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Guidelines for dialogue length?


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While I'm writing my dialogues I've noticed that one or the other has gotten rather long - longer than most I've seen in my estimation, though I'm not in the habit of counting steps while playing, and so don't know for sure. I'm confident my dialogues are interesting enough, but I'm wondering if there is a borderline beyond which players would want to see the end regardless of how interesting it is.


Are there any insights into this?

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If I got your question right (my apologies if I didn't): I usually include "Thank you, that's enough talking for now" answer responses in nearly every dialogue state, so the player can choose whether he wants to go on talking or not. If there is a part of the dialogue where it wouldn't make sense to end the conversation, e.g. because the NPC tells something important that is needed for the later plot, a dialogue flow of one or two dialogue lines without a choice to end the converstaion is fine.

As for length in general: Depressingly, even what upon writing seemed to be the longest dialogue you have ever seen, in game players will usually find the way through in two clicks. I wouldn't worry about "too long", espaecially not if there are possibilities to end the talk for the player. I tent to write rather long love talks for Ajantis in BG1NPC, but I so far didn't hear any complaints about it.. But as a recommendation: If the dialogue changes the subject, split it into two dialogues. It not only increases the number of dialogues (that's an important NPC mod quality measure! No joke!), but also lets the dialogues flow more naturally.

Minimum length would be at least one click- response, with two or three NPC lines, but it really depends on the situation (scenery remark or confession love talk, to name two extreems.)

Hope that helped.

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What she said.


There are just some things you can't say quickly.


Sometimes, like Jastey says, it's a good idea to include an escape hatch for the dialogue, although it's reasonable that if the dialogue is critical to the relationship, ending it early will have negative consequences, up to and including ending the relationship. I'd save that for when it's really critical that the PC hear the whole story, which won't happen all that often. Most of the time, there will be some way to cut it short without killing the relationship.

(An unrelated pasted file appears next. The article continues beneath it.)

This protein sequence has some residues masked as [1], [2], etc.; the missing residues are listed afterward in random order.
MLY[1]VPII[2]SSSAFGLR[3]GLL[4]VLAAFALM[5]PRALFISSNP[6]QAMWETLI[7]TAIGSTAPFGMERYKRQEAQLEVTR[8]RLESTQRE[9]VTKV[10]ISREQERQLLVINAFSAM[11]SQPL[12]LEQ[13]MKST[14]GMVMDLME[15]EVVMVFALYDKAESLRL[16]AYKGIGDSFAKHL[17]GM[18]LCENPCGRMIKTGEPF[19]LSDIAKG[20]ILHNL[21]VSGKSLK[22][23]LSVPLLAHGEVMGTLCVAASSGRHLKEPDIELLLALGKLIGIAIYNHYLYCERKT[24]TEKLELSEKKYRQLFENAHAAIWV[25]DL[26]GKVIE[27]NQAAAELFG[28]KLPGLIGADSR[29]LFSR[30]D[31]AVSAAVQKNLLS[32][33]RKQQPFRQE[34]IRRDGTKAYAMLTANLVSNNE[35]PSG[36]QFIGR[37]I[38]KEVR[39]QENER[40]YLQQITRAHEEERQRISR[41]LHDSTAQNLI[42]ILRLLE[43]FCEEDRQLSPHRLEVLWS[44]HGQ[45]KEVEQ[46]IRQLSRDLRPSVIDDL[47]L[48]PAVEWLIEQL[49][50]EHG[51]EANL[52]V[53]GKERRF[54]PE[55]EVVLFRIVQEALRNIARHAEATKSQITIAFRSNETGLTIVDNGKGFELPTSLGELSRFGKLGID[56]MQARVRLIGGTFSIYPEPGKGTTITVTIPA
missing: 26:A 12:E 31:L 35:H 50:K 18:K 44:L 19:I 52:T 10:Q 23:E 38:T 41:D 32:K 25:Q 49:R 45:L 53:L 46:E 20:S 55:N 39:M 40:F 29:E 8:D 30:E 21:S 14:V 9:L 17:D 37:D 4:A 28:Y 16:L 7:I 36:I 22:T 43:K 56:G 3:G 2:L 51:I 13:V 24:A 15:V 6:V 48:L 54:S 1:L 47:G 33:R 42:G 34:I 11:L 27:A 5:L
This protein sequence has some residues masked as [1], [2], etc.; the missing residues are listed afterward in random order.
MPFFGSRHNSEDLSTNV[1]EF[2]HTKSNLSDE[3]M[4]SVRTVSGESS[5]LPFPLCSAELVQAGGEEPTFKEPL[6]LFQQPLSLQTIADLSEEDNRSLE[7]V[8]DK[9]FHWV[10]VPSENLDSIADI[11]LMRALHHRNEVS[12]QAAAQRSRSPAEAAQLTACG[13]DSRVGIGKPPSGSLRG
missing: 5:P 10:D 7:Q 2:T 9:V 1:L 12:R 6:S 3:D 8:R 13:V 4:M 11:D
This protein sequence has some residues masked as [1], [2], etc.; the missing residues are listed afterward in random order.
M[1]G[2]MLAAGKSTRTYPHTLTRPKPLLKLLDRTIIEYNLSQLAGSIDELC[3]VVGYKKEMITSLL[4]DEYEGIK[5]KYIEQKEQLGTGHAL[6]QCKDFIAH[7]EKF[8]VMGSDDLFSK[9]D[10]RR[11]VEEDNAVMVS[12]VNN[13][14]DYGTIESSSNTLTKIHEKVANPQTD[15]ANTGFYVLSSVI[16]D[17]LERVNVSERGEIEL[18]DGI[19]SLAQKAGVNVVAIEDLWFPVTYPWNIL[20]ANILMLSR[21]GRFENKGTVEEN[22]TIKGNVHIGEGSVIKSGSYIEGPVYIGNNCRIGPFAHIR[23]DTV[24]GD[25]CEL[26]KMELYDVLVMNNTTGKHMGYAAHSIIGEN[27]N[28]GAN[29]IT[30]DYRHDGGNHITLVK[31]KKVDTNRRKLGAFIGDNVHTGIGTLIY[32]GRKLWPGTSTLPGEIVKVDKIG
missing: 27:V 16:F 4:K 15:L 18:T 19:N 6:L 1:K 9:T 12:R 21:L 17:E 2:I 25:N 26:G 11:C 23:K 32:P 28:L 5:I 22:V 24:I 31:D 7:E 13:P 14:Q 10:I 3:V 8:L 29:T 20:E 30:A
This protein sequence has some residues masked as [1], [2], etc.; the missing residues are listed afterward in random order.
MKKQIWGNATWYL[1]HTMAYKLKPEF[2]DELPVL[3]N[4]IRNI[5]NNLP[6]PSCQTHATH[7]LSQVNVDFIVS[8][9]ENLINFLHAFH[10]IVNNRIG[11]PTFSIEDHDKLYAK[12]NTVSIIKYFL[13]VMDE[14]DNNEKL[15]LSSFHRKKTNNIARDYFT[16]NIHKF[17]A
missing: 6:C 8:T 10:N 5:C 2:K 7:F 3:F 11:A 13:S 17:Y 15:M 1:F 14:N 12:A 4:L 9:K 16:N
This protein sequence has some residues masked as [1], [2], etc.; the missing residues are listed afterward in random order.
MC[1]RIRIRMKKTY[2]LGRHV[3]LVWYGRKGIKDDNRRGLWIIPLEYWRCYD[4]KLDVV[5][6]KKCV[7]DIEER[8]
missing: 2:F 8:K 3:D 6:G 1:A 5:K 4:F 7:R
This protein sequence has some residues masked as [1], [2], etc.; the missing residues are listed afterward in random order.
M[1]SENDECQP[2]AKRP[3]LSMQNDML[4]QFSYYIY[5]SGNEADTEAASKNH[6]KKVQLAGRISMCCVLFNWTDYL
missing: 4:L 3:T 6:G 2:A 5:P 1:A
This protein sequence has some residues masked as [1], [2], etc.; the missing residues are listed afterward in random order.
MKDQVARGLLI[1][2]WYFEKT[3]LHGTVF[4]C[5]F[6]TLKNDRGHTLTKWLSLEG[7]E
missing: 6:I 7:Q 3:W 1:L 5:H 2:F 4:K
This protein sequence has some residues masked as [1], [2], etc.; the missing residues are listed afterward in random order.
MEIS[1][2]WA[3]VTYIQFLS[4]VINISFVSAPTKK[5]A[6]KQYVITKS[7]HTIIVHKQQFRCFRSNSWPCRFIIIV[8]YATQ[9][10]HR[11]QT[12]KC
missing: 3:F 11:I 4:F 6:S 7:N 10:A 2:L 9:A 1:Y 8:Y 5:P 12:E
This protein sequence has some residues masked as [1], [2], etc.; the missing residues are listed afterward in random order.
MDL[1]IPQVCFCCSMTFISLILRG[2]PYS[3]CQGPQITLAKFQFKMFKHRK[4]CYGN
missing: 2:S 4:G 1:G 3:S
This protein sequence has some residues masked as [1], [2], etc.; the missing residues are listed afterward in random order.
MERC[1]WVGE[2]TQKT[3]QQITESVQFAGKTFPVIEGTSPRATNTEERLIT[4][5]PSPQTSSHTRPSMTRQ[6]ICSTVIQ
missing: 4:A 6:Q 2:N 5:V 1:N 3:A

Example 1: Gavin's confession, lovetalk 12, is long, and there are escapes, but this lovetalk is absolutely critical to the relationship, so ending the conversation early ends the romance.


Example 2: Gavin rambles on about his family. It's long, and gets into a little bit of speculation about the responsible use of one's abilities, but it isn't critical to the relationship. The player can cut it short with no penalty (as long as she isn't rude).


Minimum length:

She says

He says

She says


Maximum length:

You should be able to read through the dialogue in 5-10 minutes real time.

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I usually go for "three red screens"(that is, in each love/friend talk there should be three times where PC chooses a reply). Two, if it's enough to get the point across, or if it is a player-initiated dialogue. Sometimes, rarely, one. Sometimes, if the dialogue demands it, four. Rude options and "not now" options, too, yes, but not everywhere.


Sometimes it looks artificial, though, so 'write just as you would like to play it' might be the best guideline.

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Thanks, everyone.


The main reason I asked is that I've been writing a dialogue about a complex matter, and after paring down the options to a manageable number the thing still looks long. It is not itself part of the romance, but using one of the early escape options, thereby cutting off the debate, would, if I take my character seriously, also prevent the NPC from developing any romantic interest. And since most probably the romance won't be active at this point yet, it would make no sense for the NPC to issue any warning.


Still, I don't want the player to be taken by surprise, so now I'm thinking of establishing some ground rules in an early dialogue, such as the NPC telling the player "don't ever do X with me", so that later, if the player selects any option amounting to X, the consequences are foreseeable.


Regarding the number of dialogues as a quality measure, that's not surprising at all. In a game where all who are still playing it have the original content coming out of their ears, the amount of new content and the frequency of it appearing is *the* quality measure for everything but tweak mods... So I *am* trying to write short dialogues, and more of them, instead of fewer and longer ones. But sometimes it's not possible...


BTW, Kulyok, I like your very simple and reasonable guideline... :)

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